PROSTATE CANCER IN SOUTH CAROLINA
Approximately 3,363* men are diagnosed with prostate cancer and 476 die from the disease each year.
Prostate cancer is the most common non-skin cancer in men in the United States and the rate of new prostate cancers is much higher in African-American men. Although prostate cancer is relatively common, it often grows so slowly that it is unlikely to cause health problems during a man's lifetime. Most men with prostate cancer are older than 50 years and do not die from the disease.
*This statistic excludes in situ cancers. Carcinoma in situ: An early stage cancer that is still confined to the layer of tissue from which it started and has not spread to surrounding tissue or other parts of the body.
- Age: Prostate cancer is rare in men younger than 40, but the chance of having prostate cancer rises rapidly after age 50.
- Race/Ethnicity: Prostate cancer is more common in African-American men and in Caribbean men of African ancestry than in men of other races.
- Family History: Having a father or brother with prostate cancer more than doubles a man's risk of developing this disease.
There are two tests commonly used to screen for prostate cancer:
- Prostate-Specific Antigen Blood Test (PSA): A PSA is a substance made by cells in the prostate gland (both normal cells and cancer cells). A simple blood test can detect PSA levels for screening.
- Digital Rectal Exam (DRE): For a DRE the doctor inserts a gloved, lubricated finger into the rectum to check for any bumps or hard areas on the prostate that might be cancer.
You should speak with your doctor and make an informed decision about the screening process.
BEFORE YOUR APPOINTMENT
- Write down any symptoms you are experiencing.
- Keep track of how often and when you urinate, how much liquid you drink, and if you feel you are completely emptying the bladder when you urinate.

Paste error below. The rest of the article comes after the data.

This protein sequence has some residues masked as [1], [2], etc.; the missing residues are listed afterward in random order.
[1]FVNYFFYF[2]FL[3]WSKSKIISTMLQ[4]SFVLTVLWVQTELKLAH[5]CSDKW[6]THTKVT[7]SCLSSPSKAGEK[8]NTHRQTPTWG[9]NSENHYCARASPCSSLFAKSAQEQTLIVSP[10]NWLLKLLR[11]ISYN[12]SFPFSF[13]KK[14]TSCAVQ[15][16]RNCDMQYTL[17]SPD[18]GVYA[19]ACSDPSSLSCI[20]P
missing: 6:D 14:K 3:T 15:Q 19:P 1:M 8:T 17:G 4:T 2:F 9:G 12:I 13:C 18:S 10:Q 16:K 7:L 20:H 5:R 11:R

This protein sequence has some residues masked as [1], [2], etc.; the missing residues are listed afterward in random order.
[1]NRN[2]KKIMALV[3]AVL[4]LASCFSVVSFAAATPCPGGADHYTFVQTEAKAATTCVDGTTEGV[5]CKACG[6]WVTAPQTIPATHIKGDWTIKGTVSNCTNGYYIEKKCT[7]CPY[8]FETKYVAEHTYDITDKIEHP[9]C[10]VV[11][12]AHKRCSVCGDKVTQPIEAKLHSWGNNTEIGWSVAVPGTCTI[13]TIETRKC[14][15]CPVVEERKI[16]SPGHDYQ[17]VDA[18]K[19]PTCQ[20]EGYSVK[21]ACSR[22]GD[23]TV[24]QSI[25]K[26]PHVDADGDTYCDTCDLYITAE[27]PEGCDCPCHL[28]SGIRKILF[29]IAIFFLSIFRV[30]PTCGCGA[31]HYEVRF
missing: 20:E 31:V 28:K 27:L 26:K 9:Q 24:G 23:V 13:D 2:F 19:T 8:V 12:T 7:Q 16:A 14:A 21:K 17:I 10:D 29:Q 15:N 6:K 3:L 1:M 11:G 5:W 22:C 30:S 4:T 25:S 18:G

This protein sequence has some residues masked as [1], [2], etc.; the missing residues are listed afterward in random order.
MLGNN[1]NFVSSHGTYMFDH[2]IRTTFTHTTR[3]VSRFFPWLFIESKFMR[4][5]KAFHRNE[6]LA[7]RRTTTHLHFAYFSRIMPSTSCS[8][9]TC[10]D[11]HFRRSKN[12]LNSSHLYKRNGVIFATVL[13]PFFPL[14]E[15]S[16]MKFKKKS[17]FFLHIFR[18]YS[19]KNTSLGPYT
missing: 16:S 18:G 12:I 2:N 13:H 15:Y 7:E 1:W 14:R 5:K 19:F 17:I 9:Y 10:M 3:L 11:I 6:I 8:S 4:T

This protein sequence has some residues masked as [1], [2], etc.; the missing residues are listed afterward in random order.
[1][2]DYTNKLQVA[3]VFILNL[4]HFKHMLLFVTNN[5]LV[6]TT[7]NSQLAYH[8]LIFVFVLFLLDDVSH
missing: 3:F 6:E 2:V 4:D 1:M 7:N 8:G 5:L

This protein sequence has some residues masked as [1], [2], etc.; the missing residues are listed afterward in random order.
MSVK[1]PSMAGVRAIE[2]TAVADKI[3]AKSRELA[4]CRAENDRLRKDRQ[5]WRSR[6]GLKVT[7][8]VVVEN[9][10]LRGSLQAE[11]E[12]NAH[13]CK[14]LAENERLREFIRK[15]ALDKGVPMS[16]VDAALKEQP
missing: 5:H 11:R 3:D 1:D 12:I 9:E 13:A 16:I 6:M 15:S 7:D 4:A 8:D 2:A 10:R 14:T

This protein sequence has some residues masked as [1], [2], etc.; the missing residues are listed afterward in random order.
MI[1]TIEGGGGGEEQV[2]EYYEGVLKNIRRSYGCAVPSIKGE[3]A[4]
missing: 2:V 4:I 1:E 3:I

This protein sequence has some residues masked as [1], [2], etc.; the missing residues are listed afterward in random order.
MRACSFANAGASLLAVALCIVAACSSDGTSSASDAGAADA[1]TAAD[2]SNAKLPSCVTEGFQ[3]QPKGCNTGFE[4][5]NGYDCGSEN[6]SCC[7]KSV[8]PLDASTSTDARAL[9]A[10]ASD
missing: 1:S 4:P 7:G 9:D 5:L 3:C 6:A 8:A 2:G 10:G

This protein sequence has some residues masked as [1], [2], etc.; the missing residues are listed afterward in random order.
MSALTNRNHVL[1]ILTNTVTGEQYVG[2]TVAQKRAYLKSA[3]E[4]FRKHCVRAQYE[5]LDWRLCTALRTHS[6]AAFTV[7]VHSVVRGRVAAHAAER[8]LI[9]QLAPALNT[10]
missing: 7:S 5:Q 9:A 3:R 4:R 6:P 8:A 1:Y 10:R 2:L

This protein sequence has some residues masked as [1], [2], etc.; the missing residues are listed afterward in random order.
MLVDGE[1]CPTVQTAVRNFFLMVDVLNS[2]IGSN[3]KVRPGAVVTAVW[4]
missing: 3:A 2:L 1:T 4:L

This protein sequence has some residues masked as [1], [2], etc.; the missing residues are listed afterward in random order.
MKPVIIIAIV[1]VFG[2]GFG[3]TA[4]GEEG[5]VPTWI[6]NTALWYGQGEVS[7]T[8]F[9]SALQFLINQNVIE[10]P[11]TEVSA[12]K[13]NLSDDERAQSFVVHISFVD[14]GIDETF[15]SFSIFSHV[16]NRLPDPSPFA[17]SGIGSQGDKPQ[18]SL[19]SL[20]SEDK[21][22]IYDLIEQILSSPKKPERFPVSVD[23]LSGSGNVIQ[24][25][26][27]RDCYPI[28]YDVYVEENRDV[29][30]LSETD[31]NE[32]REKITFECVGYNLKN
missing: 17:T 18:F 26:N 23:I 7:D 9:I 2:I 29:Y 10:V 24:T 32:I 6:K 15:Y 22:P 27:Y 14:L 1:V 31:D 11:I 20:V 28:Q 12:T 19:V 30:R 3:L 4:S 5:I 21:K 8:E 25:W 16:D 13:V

- Bring a list of all medications and supplements.
- Bring a family member or friend along if possible. Family members and friends should also be familiar with questions that should be asked to be sure that an informed decision is made regarding screening and treatment.
THREE QUESTIONS TO ASK EVERY TIME YOU SEE PROVIDERS FOR YOUR HEALTH
- What is my main problem?
- What do I need to do?
- Why is it important for me to do this?
If caught early, prostate cancer is one of the most treatable cancers.
QUESTIONS TO CONSIDER IF YOU ARE TOLD YOU HAVE PROSTATE CANCER
- What are your treatment options?
- Are there alternatives to the approach that your provider is suggesting?
- If you have other health conditions, how you can best manage them together during your recommended treatment?
- What are the chances that the cancer has spread beyond your prostate? If so, is it still curable?
QUESTIONS TO CONSIDER WHEN DECIDING ON TREATMENT
- Does your provider recommend active surveillance, surgery, or radiation therapy? Why or why not?
- What risks or side effects should you expect from your treatment options? What should you do to be ready for treatment?
- How long will treatment last? What will it be like? Where will it be done?
- How might treatment affect your daily activities?
- What are the chances your cancer will return based on the treatment plan(s) you discussed with your provider?
QUESTIONS TO CONSIDER DURING AND AFTER TREATMENT
- How will you and your provider know if the treatment is working?
- Is there anything you and your provider can do to help manage side effects?
- Can your provider suggest a mental health professional you can see if you start to feel overwhelmed, depressed, or distressed?
For more information on website content, call the South Carolina Cancer Alliance: 803-708-4732
For cancer information services, call the American Cancer Society: 1-800-227-2345
For more information on available resources and physicians, call the NCI Cancer Information Service Hotline: 1-800-4-CANCER